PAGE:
Typical eating and physical activity habits of University students
Eating and physical activity habits are usually established early in life, but most college students no longer live with their parents, and living arrangements have been reported to influence food choices, nutrient intakes, and physical activity patterns. Eating and physical activity habits of college students may change over their college or university experience. Colleges and universities provide resources (that is, recreational facilities, dining facilities and so on) that can substantially influence eating and physical activity. Therefore, a recent study assessed and compared the eating and physical activity habits of a group of lower-level (freshmen and sophomores) and upper-level (juniors and seniors) students at a large midwestern university.
Surveys are completed by 114 lower-level and 144 upper-level students, 19 years to 25 years of age. The two-page written questionnaire assessed demographics and typical eating and exercise habits.
Percentages of lower-level and upper-level students typically eating specified meals and snacks were similar, except significantly higher percentages of upper-level than lower-level (59.9% vs 47.4%) students reported typically eating an afternoon snack. Both groups reported similar non-alcoholic beverage consumption, places of meal consumption, factors influencing food choices (convenience and taste being the most popular), duration and frequency of various types of physical activity, and places of physical performance. A significant difference between groups was observed with regard to eating meals in university cafeterias, with 74.8% of lower-level and 84.4% of upper-level reporting not typically eating meals in cafeterias, which is likely explained by the residency of the students. Significant differences were also observed in typical frequency of performing other aerobic activities besides walking, and factors that most influenced their physical activity habits.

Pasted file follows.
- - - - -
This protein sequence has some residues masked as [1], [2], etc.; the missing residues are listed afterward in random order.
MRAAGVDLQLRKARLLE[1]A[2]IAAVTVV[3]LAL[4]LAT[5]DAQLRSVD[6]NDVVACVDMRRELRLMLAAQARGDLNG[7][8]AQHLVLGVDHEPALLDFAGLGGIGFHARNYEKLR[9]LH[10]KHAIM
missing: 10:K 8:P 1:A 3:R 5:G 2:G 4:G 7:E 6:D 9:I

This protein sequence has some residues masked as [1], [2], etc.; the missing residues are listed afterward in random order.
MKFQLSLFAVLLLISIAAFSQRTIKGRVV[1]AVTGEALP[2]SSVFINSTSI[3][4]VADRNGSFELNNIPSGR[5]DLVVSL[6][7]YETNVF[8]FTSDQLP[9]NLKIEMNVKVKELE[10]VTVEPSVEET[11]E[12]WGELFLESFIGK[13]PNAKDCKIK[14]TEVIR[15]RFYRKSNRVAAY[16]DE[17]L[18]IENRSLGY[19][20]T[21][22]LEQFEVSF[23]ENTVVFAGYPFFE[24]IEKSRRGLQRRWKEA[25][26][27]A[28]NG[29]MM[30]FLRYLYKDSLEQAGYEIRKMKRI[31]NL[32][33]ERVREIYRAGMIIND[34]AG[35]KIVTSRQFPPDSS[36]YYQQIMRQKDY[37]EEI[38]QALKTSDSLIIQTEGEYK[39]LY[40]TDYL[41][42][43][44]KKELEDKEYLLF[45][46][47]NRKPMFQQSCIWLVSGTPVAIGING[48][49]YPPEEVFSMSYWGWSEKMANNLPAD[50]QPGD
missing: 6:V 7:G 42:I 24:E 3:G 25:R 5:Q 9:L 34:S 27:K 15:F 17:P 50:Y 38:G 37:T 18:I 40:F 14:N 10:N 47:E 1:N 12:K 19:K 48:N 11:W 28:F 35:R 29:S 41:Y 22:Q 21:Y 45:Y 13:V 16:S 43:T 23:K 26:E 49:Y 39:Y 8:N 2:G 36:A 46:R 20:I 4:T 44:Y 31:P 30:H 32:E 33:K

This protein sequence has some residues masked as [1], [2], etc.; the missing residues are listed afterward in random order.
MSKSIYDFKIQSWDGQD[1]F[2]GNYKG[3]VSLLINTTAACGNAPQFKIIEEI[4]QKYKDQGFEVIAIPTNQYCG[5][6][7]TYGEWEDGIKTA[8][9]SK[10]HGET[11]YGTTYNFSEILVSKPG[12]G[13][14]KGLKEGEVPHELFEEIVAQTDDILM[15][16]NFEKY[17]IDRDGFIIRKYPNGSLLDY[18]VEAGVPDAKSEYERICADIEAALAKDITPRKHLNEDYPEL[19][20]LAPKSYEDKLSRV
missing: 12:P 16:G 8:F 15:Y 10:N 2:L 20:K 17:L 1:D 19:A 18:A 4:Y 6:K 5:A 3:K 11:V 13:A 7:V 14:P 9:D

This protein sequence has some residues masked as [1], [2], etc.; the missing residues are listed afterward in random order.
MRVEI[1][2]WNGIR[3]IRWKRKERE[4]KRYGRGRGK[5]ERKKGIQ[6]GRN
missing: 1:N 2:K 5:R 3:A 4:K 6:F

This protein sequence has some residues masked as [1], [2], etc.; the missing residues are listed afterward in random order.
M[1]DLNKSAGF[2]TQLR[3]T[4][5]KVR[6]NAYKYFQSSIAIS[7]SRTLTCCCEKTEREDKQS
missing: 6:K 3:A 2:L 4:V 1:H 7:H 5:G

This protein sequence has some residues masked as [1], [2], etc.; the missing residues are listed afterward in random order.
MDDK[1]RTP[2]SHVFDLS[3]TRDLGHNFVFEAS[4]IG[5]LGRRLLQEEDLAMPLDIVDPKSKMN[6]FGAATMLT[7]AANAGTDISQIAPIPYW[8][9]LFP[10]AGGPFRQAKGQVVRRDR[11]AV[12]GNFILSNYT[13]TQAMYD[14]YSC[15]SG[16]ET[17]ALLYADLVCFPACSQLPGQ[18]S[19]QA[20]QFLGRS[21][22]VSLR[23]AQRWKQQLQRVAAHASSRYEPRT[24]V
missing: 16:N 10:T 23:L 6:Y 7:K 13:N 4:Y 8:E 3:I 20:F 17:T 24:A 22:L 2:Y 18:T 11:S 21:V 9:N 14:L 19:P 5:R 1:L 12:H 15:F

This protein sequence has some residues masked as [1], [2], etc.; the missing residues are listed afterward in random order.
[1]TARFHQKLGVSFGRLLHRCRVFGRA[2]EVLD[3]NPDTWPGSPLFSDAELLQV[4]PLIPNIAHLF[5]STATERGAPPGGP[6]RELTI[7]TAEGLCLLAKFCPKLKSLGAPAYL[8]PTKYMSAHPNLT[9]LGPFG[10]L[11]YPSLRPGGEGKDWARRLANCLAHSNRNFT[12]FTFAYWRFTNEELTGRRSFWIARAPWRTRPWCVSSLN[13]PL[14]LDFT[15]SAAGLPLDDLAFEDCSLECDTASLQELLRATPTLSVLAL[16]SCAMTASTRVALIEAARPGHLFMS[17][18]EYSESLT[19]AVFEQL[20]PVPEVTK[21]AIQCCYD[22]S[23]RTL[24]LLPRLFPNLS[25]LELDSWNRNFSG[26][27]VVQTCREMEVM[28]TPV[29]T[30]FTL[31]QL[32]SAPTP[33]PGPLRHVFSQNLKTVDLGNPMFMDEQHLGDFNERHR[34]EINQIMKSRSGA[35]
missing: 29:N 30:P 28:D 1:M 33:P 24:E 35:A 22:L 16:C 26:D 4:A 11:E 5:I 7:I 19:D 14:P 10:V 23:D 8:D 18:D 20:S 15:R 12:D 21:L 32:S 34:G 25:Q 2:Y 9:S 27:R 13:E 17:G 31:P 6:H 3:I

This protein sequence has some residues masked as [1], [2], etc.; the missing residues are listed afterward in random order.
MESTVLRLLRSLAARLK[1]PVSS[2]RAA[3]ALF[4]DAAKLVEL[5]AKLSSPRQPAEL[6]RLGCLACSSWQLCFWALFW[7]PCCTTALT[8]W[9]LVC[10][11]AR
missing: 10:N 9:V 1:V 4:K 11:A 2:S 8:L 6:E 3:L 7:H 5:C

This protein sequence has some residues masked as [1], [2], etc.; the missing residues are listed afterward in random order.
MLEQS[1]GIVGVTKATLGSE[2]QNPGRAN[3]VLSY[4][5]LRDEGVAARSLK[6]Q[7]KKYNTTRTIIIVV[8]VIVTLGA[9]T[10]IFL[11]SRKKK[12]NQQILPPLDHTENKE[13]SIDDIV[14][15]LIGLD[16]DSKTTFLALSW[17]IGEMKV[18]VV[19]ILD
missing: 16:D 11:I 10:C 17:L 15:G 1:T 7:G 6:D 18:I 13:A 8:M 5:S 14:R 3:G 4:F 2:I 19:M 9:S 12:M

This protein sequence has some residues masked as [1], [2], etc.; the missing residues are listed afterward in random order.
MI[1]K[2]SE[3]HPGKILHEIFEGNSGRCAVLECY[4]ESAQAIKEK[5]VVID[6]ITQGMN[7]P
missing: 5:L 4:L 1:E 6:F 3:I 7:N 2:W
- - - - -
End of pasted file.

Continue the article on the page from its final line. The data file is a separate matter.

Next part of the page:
The study shows that few differences in typical eating and physical activity habits were observed between lower-level and upper-level undergraduate students, indicating the likelihood of few changes in these habits throughout the college experience. The significant differences discussed above should be taken into account in designing educational programs and interventions.
Judy Driskell, Young-Nam Kim, and Kelly Goebel, Few Differences Found in the Typical Eating and Physical Activity Habits of Lower-Level and Upper-Level University Students. JADA; 105:798-801 (May, 2005). [Correspondence: Judy Driskell, PhD, RD, Department of Nutrition and Health Sciences, University of Nebraska, Lincoln, NE 68583-0806. E-mail: email@example.com]
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